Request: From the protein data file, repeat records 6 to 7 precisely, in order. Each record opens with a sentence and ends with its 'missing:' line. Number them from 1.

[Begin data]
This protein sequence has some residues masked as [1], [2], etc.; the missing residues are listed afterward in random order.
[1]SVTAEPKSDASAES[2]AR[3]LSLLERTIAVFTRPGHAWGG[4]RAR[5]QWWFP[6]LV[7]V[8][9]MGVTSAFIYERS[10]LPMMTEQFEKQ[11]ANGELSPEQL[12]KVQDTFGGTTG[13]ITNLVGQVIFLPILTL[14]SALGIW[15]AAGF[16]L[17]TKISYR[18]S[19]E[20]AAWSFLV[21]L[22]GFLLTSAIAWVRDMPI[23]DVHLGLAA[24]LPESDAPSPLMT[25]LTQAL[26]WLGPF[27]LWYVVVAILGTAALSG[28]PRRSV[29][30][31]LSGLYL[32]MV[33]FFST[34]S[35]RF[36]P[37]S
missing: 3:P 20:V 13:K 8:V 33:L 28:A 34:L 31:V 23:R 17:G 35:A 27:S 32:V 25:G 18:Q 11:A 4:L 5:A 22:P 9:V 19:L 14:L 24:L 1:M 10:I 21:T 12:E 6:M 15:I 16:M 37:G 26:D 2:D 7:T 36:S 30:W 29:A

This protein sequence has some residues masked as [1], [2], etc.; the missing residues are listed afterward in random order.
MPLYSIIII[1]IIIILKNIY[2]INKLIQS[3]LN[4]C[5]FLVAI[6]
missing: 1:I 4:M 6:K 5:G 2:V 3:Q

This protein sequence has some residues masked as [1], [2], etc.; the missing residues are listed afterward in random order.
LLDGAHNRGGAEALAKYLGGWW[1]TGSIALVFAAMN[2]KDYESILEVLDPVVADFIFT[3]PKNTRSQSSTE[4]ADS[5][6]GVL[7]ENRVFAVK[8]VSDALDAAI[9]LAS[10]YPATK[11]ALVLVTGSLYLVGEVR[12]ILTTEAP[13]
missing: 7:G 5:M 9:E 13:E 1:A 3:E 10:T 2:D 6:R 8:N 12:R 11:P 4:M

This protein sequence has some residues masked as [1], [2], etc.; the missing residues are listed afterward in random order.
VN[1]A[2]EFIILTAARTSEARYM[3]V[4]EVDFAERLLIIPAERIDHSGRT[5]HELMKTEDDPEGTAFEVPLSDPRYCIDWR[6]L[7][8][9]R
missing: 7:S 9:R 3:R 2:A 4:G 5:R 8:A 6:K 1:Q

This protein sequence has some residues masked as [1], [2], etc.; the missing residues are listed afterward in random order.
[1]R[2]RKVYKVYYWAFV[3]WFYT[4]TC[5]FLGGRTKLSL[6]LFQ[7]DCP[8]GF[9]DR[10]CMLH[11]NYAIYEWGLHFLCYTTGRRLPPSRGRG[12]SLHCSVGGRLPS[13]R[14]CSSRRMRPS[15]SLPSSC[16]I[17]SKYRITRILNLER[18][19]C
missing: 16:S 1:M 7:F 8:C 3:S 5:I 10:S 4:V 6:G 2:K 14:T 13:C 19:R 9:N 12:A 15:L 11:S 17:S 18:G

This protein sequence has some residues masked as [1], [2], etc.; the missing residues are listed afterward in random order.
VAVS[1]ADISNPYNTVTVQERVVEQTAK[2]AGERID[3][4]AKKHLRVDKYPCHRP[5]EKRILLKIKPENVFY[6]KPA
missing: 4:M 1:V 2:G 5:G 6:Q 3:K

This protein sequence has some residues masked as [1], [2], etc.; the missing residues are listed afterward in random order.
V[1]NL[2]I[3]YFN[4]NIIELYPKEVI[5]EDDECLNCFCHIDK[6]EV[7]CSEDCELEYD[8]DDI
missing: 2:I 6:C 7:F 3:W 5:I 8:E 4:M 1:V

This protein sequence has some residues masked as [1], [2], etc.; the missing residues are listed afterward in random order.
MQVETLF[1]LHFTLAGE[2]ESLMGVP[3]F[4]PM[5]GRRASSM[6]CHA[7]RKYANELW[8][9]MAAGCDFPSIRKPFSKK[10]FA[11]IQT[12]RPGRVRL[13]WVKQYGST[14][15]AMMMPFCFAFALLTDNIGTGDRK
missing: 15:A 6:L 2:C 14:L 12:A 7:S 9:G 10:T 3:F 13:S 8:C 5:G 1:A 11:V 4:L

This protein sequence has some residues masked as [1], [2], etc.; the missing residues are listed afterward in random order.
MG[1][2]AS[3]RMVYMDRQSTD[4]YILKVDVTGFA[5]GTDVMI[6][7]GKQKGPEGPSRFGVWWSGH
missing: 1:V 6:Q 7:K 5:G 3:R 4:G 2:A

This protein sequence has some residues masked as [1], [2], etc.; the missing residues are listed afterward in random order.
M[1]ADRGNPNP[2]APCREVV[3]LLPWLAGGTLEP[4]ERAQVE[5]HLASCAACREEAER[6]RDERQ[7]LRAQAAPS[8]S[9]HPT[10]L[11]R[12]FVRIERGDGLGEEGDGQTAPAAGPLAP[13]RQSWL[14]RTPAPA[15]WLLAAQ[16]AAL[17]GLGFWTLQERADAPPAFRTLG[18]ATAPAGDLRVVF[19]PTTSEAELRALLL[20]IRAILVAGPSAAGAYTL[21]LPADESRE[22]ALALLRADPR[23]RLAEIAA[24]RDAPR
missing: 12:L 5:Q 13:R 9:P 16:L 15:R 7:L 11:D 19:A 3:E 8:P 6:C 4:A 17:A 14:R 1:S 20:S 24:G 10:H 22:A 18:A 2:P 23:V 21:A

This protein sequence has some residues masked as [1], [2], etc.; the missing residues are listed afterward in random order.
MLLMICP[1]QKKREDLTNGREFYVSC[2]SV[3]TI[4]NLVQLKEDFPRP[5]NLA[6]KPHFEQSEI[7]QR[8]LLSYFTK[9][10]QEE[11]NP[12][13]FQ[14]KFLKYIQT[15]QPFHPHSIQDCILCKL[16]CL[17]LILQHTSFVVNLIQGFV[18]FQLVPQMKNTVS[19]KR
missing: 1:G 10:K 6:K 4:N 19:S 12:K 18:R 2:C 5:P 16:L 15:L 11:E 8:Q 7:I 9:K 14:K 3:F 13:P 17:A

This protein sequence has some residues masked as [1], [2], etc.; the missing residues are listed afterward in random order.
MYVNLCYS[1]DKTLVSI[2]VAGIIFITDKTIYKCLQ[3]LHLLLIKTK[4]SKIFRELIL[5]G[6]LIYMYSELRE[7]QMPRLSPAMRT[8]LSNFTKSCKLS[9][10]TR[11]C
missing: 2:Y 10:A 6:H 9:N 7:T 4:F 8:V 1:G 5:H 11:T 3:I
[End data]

This protein sequence has some residues masked as [1], [2], etc.; the missing residues are listed afterward in random order.
VAVS[1]ADISNPYNTVTVQERVVEQTAK[2]AGERID[3][4]AKKHLRVDKYPCHRP[5]EKRILLKIKPENVFY[6]KPA
missing: 4:M 1:V 2:G 5:G 6:Q 3:K

This protein sequence has some residues masked as [1], [2], etc.; the missing residues are listed afterward in random order.
V[1]NL[2]I[3]YFN[4]NIIELYPKEVI[5]EDDECLNCFCHIDK[6]EV[7]CSEDCELEYD[8]DDI
missing: 2:I 6:C 7:F 3:W 5:I 8:E 4:M 1:V